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Unitarian Universalist United Nations Office Takes Lead on LGBT Human Rights

The following was sent to us from the Unitarian Universalist United Nations Office.

August 20, New York: the Unitarian Universalist United Nations Office will play a path breaking role in next month’s human rights conference in Paris, sponsored by the UN’s Department of Public Information and presented in cooperation with the many nongovernmental organizations with consultative status at the UN. Held to commemorate the signing in Paris in 1948 of the Universal Declaration of Human Rights, the event is cosponsored by UNESCO, the UN Office of the High Commissioner for Human Rights, and the Government of France.

Titled “Reaffirming Human Rights for All: the Universal Declaration at 60,” the conference will be held September 3 – 5, 2008 at UNESCO headquarters in Paris.

Bruce Knotts, Executive Director of the UU UN Office, is a member of the conference’s subcommittee on outreach. In planning sessions, Knotts was struck by the omission of the LGBT community among those whose rights are threatened around the world. “If we were going to discuss the human rights of every conceivable marginalized group,” he recalls, “we could not exclude the Lesbian, Gay, Bisexual, and Transgender (LGBT) community.”

Leaving aside the question of same sex marriage or other actions that run up against strong religious and cultural norms, Knotts pointed to gross violations of rights that ought to trouble anyone—torture, murder, execution, rape, arbitrary arrest, and beatings. “No culture or religion can condone these crimes,” he argued.

Knotts’ objection carried the day and, for the first time at any UN conference of this kind, LGBT issues will be squarely on the agenda next week in Paris. Moreover, Knotts has been named LGBT Caucus Coordinator for the conference; he will moderate a panel discussion on the Yogyakarta Principles, which apply existing international law to issues related to sexual orientation and gender identity; and he will co-moderate a breakout session that will discuss issues related to all communities not normally heard at the United Nations. The speakers for the Yogyakarta Panel will be Wilhelm Monasso, Executive Director of FILAD (Philanthropy & Advice) an LGBT Dutch NGO; Peter Dankmeijer, Executive Director of GALE (The Global Alliance for LGBT Education) also from the Netherlands, and Cyrille Compaoe, Executive Director Action Voluntaire in Burkina Faso which advocates for and provides medical services to MSMs (men who have sex with men) in Africa. GALE is also sponsoring a booth at the UN Human Rights Village that is being set up as part of the UN Human Rights Conference. The GALE booth will serve as a focal point for LGBT discussions at the UN Human Rights Village at the Hotel de Ville (City Hall) in Paris. All are welcome to visit this booth during the conference.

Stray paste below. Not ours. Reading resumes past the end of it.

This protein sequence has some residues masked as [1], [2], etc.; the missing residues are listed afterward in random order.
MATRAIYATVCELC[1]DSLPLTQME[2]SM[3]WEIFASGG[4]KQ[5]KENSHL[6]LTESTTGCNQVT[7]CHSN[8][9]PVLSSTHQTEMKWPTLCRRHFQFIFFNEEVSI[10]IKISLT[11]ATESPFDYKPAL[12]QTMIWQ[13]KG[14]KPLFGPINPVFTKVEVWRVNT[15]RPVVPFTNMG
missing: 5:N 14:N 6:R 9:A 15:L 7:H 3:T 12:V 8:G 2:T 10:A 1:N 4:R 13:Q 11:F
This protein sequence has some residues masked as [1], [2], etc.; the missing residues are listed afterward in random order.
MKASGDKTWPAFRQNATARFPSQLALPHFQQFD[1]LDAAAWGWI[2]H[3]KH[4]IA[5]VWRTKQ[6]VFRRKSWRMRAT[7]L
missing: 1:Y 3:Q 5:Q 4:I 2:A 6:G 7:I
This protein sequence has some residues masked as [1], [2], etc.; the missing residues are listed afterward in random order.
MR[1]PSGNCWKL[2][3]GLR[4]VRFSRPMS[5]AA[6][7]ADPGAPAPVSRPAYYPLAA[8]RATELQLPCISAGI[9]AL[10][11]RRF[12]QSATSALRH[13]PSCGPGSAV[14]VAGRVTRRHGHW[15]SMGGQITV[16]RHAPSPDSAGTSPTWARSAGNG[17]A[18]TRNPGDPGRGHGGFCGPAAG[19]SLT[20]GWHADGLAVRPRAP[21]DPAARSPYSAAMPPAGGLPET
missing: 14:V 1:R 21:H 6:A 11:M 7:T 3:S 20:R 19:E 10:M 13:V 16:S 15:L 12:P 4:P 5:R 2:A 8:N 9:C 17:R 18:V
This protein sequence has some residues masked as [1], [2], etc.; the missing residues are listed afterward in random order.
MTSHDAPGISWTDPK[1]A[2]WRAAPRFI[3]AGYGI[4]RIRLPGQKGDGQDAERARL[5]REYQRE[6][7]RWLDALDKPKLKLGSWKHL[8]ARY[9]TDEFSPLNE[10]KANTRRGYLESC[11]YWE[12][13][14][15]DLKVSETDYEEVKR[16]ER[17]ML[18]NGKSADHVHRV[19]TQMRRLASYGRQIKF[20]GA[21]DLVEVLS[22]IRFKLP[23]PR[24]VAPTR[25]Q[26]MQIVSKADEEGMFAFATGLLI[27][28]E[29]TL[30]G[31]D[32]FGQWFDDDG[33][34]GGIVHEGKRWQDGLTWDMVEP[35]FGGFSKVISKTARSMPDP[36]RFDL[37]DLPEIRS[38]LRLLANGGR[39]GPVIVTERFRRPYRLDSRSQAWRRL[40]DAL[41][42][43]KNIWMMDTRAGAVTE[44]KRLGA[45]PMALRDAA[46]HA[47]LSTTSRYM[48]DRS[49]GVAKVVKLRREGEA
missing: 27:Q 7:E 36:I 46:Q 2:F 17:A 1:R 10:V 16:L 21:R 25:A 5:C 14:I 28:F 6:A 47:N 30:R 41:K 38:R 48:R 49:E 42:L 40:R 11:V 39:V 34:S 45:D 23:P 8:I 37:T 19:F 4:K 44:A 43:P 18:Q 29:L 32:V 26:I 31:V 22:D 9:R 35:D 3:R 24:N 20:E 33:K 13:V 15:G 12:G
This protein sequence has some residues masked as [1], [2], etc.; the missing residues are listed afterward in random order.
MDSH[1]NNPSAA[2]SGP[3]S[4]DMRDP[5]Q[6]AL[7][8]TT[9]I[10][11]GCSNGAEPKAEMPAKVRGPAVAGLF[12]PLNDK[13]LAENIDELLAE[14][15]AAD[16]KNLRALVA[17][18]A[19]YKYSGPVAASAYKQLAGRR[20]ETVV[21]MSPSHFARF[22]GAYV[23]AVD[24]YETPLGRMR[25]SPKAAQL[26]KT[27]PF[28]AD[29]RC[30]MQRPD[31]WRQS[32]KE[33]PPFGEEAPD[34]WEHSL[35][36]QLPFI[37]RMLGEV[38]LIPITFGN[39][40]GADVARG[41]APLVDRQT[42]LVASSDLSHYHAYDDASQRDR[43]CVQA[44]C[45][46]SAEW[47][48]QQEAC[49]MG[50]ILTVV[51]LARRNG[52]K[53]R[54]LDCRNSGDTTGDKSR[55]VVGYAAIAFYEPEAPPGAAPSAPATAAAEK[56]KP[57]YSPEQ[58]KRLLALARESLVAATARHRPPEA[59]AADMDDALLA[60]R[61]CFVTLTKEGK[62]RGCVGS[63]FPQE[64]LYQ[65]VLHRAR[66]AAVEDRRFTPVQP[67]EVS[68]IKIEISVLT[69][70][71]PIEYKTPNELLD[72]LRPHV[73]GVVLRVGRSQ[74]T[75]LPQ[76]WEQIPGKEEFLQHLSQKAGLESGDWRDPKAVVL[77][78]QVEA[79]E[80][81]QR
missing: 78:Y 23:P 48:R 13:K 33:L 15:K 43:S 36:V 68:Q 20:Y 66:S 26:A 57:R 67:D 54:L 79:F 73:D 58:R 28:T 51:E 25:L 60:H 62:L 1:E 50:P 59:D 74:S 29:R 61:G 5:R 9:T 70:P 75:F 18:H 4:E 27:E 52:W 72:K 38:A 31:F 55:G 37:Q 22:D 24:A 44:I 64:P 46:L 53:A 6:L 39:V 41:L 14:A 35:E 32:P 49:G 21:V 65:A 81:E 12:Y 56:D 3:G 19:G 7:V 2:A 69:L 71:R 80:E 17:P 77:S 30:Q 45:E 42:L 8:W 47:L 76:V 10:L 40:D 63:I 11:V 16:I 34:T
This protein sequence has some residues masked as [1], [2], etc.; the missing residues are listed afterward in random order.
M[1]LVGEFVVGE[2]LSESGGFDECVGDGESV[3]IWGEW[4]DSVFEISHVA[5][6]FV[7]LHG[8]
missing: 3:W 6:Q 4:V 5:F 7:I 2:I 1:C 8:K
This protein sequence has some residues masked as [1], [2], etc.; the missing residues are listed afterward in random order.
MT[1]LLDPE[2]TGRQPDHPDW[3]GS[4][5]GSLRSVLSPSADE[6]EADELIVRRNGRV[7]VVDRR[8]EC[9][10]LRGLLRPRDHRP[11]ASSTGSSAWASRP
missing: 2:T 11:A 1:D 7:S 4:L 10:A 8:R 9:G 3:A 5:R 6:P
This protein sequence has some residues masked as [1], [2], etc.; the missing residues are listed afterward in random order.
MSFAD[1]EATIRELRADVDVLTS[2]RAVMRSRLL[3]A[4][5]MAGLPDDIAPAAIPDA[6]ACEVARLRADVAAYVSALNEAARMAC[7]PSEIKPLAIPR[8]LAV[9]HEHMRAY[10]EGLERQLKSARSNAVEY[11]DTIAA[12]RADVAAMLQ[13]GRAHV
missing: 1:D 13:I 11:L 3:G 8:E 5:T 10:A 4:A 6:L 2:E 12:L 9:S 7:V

Bruce Knotts took over the reins at the Unitarian Universalist UN Office in January, after 23 years as a diplomat in the U.S. Foreign Service, where he also served on the Board of Directors of Gays and Lesbians in Foreign Affairs Agencies. With more than 1,000 congregations nationwide, Unitarian Universalists hold human rights as a core value and have maintained a presence at the UN since 1946. The Unitarian Universalists are proud of their Human Rights history, including their commitment to LGBT rights. Unitarian Universalists have been performing same-gender marriages since the 1970s. The Manichean Society, which comprised United States Federal LGBT works in the 1950s fighting for the right to work in government service, used to meet in Unitarian & Universalist Churches. Many famous gays and lesbians from history, like Walt Whitman and Susan B. Anthony, were either Unitarians or Universalists or both. The two liberal denominations joined in 1961. The Unitarian Universalist Church in Knoxville, TN was attacked by a gunman in July this year due to the Unitarian Universalist liberal theology and its welcoming of gays and lesbians, according to documents written by the gunman and found by the police. In addition to fighting for LGBT rights, the Unitarian Universalist Church fought and continues to fight to end slavery, to empower women and to end racial discrimination. Many of America’s Founding Fathers (and Mothers) were Unitarians or Universalists, such as America’s second and third presidents John Adams and Thomas Jefferson. The Unitarian Universalist Church maintains its revolutionary and visionary character.